Violations of Parole Supervision Increase Prison Time

Despite recent declines, the United States still has one of the largest prison populations among comparable nations. Most of those incarcerated in U.S. prisons will eventually be released. Evidence suggests that as many as 600,000 individuals are released from prison each year. Upon release, many people must serve time on parole, which typically involves a period […]

Best of 2017: Gendering Gender-Neutral Occupations

Originally posted Sept. 11, 2017 Even in 2017, when more and more women enter historically male-dominated fields, archaic notions of what counts as “men’s work” or “women’s work” continue to persist in many workplace environments. A recent article in The Globe and Mail covers a study that shows how gender stereotypes hurt both men and […]

Promoting Women Reduces Sexual Harassment

The recent accusations of many prominent men in media, politics, and the music industry for sexual harassment and assault have many wondering what can be done to reduce sexual harassment in the workplace. According to sociologists Frank Dobbin and Alexandra Kalev, the answer is simple: hire and promote more women. In an article published by […]

Why Athletic Scandals Seem Standard in Higher Education

Scandals in college athletics are becoming so commonplace that the NCAA’s decision not to sanction University of North Carolina over academic misconduct barely made the news, while corruption in NCAA basketball has turned into a major FBI investigation. Fans might be justified in viewing the NCAA as a boogeyman in scandal-plagued college sports. After all, […]

Latinx Immigrants Perceive Discrimination Differently

With the current presidential administration’s promises to build border walls and increase deportations, it may be surprising that Latinx immigrants report experiencing less discrimination than those born in the United States. According...Show More Summary

Cleaning Racial Identity in the U.S. Census

The multiracial population in the United States has grown at a significant rate since 2000 — three times faster than the general population. For the first time, the 2010 national census enabled individuals to choose multiple racial categories. Show More Summary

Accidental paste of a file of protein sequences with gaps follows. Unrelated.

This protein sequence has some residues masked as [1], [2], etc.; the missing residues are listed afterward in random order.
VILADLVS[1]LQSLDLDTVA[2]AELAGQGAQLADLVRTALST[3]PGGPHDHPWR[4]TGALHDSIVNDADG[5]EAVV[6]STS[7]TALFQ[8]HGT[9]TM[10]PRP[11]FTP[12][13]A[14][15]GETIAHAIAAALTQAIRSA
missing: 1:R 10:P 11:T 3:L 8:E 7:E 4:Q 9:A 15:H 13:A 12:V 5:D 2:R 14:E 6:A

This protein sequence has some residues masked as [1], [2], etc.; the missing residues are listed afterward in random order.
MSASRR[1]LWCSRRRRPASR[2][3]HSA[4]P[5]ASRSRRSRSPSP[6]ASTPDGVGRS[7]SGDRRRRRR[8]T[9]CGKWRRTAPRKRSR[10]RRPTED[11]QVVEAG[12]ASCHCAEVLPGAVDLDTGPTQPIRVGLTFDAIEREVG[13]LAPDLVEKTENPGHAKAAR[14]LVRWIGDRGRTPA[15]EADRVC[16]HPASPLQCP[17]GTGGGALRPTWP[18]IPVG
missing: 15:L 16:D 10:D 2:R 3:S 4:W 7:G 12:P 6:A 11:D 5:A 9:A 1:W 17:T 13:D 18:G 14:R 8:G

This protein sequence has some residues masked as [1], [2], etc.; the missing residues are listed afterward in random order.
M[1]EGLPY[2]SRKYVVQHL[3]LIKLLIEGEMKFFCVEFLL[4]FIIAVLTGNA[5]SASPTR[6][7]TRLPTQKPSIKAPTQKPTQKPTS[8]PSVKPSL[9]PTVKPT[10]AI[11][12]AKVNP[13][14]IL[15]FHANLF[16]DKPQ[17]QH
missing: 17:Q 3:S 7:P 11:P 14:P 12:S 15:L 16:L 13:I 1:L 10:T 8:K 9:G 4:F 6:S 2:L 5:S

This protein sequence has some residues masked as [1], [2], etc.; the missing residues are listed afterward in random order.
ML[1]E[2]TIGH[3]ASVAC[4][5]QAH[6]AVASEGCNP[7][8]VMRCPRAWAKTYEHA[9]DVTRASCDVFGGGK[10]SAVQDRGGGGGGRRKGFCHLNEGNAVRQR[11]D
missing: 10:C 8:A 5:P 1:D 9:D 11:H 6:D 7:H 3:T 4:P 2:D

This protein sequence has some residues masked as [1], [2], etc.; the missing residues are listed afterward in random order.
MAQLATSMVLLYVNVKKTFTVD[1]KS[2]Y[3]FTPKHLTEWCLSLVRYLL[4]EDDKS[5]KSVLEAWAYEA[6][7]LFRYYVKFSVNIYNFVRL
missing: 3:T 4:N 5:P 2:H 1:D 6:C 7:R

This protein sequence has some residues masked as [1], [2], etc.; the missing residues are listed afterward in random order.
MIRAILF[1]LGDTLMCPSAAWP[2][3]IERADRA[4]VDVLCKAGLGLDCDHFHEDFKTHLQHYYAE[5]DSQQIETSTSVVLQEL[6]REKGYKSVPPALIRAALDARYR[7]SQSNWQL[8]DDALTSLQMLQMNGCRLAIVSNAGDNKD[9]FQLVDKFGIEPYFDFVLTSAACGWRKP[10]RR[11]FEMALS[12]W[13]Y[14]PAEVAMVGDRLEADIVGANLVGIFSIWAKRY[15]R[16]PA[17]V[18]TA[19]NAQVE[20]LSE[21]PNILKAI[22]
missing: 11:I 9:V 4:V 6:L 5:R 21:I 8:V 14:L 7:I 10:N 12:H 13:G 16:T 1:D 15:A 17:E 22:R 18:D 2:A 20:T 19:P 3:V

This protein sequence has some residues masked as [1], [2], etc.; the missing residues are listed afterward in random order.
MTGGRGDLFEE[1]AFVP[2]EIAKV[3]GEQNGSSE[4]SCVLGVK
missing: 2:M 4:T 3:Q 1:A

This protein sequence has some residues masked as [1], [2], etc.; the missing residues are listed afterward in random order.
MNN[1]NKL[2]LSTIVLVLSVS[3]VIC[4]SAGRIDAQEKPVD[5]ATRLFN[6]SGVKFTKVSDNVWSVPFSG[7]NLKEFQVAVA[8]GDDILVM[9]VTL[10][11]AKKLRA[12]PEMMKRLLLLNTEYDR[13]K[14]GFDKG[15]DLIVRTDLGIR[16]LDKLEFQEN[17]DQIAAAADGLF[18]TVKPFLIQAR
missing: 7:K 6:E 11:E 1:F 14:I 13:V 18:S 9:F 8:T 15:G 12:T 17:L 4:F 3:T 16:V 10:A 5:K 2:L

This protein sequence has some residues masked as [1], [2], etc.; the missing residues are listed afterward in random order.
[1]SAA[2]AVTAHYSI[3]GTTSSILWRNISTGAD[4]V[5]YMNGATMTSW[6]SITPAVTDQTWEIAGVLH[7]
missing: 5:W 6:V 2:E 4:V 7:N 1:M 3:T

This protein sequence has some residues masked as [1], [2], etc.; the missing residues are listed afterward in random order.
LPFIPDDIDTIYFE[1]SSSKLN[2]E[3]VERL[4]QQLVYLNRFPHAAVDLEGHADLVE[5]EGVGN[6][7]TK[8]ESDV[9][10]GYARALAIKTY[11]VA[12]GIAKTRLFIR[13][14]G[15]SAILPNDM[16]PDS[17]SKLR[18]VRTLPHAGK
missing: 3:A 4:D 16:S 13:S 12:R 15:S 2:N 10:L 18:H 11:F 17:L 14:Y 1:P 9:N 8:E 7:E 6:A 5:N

Social Movement Pathways to Power

Recent social movements in the United States, like Black Lives Matter and Occupy Wall Street, have sought to challenge the status quo. While such movements often make the news, less attention is paid to how they achieve success. A recent article in the New York Times by sociologist Kenneth T. Andrews argues that social movements bring […]

How Whiteness Shapes the Stories We See on TV

Over the past few years, Hollywood has come under fire for its continued exclusion of women and racial minorities, both in front of and behind the camera. With controversies surrounding the perpetual whiteness of Oscars nominees to disappointing statistics coming out of the annual Hollywood Diversity Report, there is a renewed conversation about the lack […]

How Dual-Earners Make it Work

As of 2015, about half of married couples were dual earners — meaning both partners work for pay — according to the Bureau of Labor Statistics. While having two income earners may be necessary, it also comes with its own stressors and difficulties. In a recent article, BBC spoke with sociologist Phyllis Moen about how […]

How the Average Joe Helped Crime Control

Since the 1990s, rates in homicide, robbery, assault and theft have seen a consistent drop in American cities like New York, Washington, and San Diego. Theories about this great “crime decline” typically focus on larger societal shifts, such as increased access to abortion and reductions in lead poisoning. However, a recent article in The New York […]